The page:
These same people had no idea that he was the author of the novella, The Shawshank Redemption, and the novels The Green Mile and Delores Claiborne, all three made into highly lauded and well respected films.

Interestingly enough, many of those people changed their minds around 2003 when King was given the Lifetime Achievement Award by the National Book Foundation, an honor he shares with the likes of Arthur Miller, Eudora Welty and John Updike. Add to that the O Henry Award, the National Book Foundation’s Medal for Distinguished Contribution to American Letters and the World Fantasy Award — to name only a few — and anyone would agree that Stephen King has become a well respected author among authors.

I’m proud to say I was ahead of the cusp on this one. I’ve been a fan since I first picked up Carrie in 1975, and I’ve never looked back. Each book has been better than the last, and I’ve read each voraciously, sometimes never stopping until my eyes closed on their own from exhaustion.  One of the first thrills for me, as a Stephen King fan, was realizing that he enjoyed mentioning something from one of his other books in each new book.  I lived to find that snippet, because only a true fan would know it when he or she saw it, and it as like a secret I shared with King himself.

This culminated in King’s epic opus: The Dark Tower, a seven book series that is, without a doubt, the best story I’ve ever read.  Reading it was joyful and painful, because I knew that, once I’d finished the 1000 to 3000 pages in one of the books, it meant I’d have to wait years before I’d get to start the next one.  Still, each time a new book in the series would come out, I’d start again from the beginning and read them all in order, relishing each moment I got to spend with Roland, Eddie, Suzanna, Jake and Oy. With every reading I laughed, I cried, I got angry and sad and happy. In those books, I not only entered worlds where I was completely enthralled, I learned to strive for only the best from myself, because she who does not expect the best from herself has forgotten the face of her father. 

(There is so much more I’d like to say, but I wouldn’t do anything to spoil the story for you. Just trust me when I say that, while you can read just that series and enjoy it completely, the real joy in reading it comes from reading all of King’s books and stories that came before.  Only then can you get the full impact of the tale. And then follow up and read all the books that have come after, and you’ll get a richer enjoyment from them as well.)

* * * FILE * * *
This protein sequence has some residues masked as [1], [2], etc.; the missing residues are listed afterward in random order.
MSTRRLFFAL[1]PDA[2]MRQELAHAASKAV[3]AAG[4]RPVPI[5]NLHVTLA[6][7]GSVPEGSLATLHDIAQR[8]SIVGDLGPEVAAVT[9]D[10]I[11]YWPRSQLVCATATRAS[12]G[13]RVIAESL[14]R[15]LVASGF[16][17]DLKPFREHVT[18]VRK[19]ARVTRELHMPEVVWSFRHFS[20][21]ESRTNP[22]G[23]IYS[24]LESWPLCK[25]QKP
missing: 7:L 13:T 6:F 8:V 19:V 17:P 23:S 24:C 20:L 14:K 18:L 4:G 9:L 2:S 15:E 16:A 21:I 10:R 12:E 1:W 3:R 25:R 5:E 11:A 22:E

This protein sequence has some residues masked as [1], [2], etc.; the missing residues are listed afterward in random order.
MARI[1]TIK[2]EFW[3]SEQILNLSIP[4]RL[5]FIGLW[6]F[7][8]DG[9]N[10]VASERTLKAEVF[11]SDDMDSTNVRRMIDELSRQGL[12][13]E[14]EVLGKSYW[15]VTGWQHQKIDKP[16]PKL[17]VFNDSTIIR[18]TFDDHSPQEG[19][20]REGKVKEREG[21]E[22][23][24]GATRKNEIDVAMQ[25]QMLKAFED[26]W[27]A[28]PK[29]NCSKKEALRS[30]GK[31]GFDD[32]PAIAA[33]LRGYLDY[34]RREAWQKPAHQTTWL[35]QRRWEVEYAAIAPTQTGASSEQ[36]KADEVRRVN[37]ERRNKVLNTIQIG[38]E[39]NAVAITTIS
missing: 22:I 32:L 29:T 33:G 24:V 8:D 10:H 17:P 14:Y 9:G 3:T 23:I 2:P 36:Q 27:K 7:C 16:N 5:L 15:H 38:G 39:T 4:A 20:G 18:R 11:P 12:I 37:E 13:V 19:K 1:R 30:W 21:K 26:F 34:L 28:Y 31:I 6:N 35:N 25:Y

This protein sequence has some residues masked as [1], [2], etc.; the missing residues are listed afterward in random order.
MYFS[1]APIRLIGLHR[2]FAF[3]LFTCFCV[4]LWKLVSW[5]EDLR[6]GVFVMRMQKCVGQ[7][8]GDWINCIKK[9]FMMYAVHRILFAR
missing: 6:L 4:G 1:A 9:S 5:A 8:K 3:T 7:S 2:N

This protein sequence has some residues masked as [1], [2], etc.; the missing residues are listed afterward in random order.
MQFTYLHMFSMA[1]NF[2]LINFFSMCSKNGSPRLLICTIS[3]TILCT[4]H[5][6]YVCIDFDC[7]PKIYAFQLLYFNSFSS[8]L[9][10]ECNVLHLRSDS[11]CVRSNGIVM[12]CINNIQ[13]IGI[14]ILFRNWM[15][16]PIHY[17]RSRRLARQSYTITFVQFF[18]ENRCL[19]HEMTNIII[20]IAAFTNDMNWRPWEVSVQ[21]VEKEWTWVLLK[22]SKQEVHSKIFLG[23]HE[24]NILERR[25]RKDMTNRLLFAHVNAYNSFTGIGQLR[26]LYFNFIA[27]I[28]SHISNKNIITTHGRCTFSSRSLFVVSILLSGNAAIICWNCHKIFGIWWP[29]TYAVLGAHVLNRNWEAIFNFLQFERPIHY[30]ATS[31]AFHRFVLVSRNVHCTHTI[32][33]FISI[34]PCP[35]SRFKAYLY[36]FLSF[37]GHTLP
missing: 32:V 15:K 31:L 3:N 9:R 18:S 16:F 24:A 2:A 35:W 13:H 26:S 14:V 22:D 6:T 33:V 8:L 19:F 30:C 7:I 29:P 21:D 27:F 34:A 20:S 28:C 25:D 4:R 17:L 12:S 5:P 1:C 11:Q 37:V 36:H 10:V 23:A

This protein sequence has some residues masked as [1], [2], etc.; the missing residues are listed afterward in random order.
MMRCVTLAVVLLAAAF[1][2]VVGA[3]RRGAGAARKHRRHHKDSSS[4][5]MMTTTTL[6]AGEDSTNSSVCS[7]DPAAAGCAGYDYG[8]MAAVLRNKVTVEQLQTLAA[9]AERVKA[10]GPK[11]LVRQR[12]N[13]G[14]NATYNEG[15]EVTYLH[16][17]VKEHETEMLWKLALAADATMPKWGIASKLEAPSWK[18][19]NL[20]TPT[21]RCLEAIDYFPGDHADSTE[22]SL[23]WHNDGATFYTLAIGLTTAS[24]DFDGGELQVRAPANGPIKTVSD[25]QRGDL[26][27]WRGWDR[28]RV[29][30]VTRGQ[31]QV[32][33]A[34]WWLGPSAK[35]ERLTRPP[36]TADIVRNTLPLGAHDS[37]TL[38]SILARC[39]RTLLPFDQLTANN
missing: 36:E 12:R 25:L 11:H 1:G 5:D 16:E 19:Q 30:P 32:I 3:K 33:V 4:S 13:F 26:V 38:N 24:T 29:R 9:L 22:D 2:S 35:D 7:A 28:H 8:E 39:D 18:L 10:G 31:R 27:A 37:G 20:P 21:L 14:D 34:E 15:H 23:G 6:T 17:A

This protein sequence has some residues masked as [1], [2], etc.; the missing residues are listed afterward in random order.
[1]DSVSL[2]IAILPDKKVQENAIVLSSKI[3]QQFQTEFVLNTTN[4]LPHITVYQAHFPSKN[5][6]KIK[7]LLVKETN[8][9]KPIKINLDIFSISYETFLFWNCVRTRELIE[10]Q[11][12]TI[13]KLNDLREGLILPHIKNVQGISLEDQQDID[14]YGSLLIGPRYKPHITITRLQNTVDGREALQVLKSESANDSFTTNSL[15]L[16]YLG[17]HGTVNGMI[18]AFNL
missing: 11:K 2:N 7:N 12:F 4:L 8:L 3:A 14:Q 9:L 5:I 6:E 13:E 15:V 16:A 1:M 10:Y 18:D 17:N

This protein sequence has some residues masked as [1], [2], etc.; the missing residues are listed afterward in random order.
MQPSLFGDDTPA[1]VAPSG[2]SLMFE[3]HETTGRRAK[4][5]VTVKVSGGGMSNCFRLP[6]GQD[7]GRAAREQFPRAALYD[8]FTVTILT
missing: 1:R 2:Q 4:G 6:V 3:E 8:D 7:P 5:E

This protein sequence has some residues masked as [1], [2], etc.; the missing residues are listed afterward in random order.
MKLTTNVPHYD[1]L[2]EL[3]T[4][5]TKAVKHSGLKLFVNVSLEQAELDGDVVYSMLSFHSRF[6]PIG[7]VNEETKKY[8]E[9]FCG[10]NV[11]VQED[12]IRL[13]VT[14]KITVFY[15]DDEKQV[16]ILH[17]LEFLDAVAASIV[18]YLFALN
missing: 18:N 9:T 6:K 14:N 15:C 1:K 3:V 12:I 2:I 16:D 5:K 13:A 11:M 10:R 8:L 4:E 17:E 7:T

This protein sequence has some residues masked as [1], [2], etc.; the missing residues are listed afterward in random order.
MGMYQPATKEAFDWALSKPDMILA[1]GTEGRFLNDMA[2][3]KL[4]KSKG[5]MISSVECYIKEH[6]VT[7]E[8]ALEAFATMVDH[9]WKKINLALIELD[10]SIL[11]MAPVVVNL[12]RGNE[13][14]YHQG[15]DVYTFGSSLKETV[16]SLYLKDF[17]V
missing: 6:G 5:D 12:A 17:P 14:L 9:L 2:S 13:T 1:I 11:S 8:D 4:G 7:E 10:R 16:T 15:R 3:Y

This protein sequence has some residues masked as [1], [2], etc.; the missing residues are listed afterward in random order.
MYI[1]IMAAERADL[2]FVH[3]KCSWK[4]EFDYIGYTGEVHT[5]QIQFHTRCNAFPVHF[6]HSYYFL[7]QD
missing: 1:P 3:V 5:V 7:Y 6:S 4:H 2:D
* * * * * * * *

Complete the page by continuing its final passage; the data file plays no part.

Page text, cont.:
I’m currently reading his latest release, Duma Key, which I believe is one of his best books to date. I’m trying so hard to make it last, but as I round the corner to the last 90 pages, it’s so hard to make myself put it down. I love that I see so much of King himself in the protagonist, I love that I know that he’s going to wrench me out of my comfort zone in the end, and I love the story…such a great story.

King once said in one of his forwards or afterwards (I can’t remember which, but he writes them for his “constant readers,” and I am one of them.) that he enjoys taking his readers by the hand and walking with them around dark corners. (I’m paraphrasing, of couse.) It’s that feeling of being taken by the hand as I enter a foreign, dark and scary place that I love the most about Stephen King. He’s so much more than a horror novelist, so much more than a “popular” writer.

If you are one of the sad few who have never read his books and stories, I suggest a few of my favorites: The Stand (This is my favorite of his novels — I prefer the original version.), The Shining, Hearts of Atlantis, Lisey’s Story (Oh, my GOSH, what a beautiful story Lisey’s Story is!), Duma Key and, of course, The Dark Tower. (And if you read The Dark Tower, don’t forget to pick up his anthology, Everything’s Eventual, when you are finished with the series, so you can read the short story, The Little Sisters of Eluria and be happily surprised.)

And remember, he doesn’t just write horror. The Dark Tower isn’t horror, The Talisman isn’t horror, Lisey’s Story, isn’t horror, The Shawshank Redemption isn’t horror.

Have I convinced you yet? If not, let me take you by the hand as we walk around this dark corner. Don’t worry; I’ll protect you, and if I kiss you in the dark, please don’t be afraid. It’s only a kiss between friends.